Coming this month to a bog near you...
Splachnum has to be one of the most interesting genera of mosses in the world. When we think about habitat specificity, we usually think of some sort of endangered or rare habitat type. The mind definitely would not go to poop. Yet, this is exactly where Splachnum grow.
These mosses are specialists on animal dung. What's more, since different animals produce different kinds of poop with different chemical makeups and different textures, different species of Splachnum specialize on different kinds of poop. Deer poop is a favorite haunt of Splachnum ampullulceum whereas coyote or wolf poop will be inhabited by Splachnum luteum.
If this ecology wasn't specific enough, Splachnum cannot inhabit poop anywhere it lands. These mosses can only be found on poop which has landed in either a bog or a fen. As one can probably guess, poop quickly breaks down. Its ephemeral nature, especially in a wet bog, means that Splachnum mosses can't be bothered with a chance encounter via wind-borne spores. Instead, these mosses utilize other poop specialists, flies.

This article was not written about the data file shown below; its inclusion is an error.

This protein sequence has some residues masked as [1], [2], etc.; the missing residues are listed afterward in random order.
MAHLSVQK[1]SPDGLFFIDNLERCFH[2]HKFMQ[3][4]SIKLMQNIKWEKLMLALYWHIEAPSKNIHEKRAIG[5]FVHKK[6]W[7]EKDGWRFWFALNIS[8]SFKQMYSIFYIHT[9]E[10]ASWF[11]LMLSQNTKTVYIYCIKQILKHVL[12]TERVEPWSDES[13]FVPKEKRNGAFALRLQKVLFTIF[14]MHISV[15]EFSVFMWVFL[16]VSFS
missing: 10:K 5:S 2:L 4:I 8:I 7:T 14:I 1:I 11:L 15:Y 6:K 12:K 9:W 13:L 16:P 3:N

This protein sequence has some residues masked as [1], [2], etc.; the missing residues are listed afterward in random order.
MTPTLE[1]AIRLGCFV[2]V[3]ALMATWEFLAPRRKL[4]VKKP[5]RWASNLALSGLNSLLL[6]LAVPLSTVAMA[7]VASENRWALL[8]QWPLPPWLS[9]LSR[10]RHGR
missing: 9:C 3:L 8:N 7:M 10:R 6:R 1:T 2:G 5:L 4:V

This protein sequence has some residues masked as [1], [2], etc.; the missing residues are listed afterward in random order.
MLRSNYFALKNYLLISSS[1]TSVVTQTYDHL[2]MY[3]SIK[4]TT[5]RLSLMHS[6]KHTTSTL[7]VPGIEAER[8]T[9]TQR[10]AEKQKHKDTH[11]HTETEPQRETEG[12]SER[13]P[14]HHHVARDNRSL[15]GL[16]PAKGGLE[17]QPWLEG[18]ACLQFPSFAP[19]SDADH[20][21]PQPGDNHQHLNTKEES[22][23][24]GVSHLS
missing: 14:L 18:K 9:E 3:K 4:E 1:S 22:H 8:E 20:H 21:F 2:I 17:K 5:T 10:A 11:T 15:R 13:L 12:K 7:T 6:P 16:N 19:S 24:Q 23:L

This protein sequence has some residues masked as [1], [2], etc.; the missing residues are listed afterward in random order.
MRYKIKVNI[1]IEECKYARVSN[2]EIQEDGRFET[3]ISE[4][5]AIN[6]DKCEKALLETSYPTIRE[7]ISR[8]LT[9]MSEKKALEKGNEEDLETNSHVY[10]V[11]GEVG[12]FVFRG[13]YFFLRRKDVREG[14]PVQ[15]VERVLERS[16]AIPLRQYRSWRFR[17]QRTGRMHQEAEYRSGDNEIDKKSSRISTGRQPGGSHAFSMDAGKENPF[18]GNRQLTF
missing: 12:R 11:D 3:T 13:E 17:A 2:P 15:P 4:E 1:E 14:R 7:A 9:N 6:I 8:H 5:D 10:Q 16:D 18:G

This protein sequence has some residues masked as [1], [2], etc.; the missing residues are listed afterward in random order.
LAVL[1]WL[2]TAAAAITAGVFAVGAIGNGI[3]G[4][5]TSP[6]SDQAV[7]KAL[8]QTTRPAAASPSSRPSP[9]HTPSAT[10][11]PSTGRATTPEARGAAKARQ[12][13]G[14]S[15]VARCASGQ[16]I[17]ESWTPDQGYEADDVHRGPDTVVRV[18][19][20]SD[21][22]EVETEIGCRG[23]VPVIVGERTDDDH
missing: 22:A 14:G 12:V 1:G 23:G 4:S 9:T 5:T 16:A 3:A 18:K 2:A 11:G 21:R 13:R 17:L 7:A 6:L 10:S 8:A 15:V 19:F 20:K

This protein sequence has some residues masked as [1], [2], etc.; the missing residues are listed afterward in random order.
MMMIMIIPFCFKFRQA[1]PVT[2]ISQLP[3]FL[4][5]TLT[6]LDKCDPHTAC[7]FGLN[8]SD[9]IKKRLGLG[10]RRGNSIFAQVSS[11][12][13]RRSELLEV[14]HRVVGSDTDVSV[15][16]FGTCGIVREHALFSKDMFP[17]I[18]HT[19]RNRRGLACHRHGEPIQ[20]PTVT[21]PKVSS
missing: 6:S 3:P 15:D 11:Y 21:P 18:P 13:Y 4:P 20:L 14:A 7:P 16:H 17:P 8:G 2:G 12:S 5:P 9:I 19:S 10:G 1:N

Splachnum spores are produced at the tip of very long, very ornate sporophytes. They are large, colorful, and some even produce a fetid odor in hopes of attracting their winged spore dispersers. Once a fly lands to investigate, it becomes covered in sticky Splachnum spores. When it lands on another pile of poop, some of the spores will fall off and find a new pile of rotting dung to colonize. Because poop decomposes rather quickly, the Splachnum mosses don't bother with lots of vegetative growth. A small gametophyte quickly produces a grandiose display of sporophytes so that the next generation can get a head start before the fecal substrate decomposes out from underneath the parent. Also, Splachnum colonies actively skew their sex ratio to favore females over males 2:1. This ensures that there is as much spore production as possible.
July is the perfect time of summer in the North to go looking for Splachnum. Keep an eye out and tread lightly. These lovely little mosses with their peculiar natural history are a real gem to discover. They are a wonderful reminder of how complex of a world we live in.
Photo Credits: caspar s (http://bit.ly/1H7P4pf), madcowcult (Wikimedia Commons), and Biopix: A Neumann (http://bit.ly/1HFoUh0)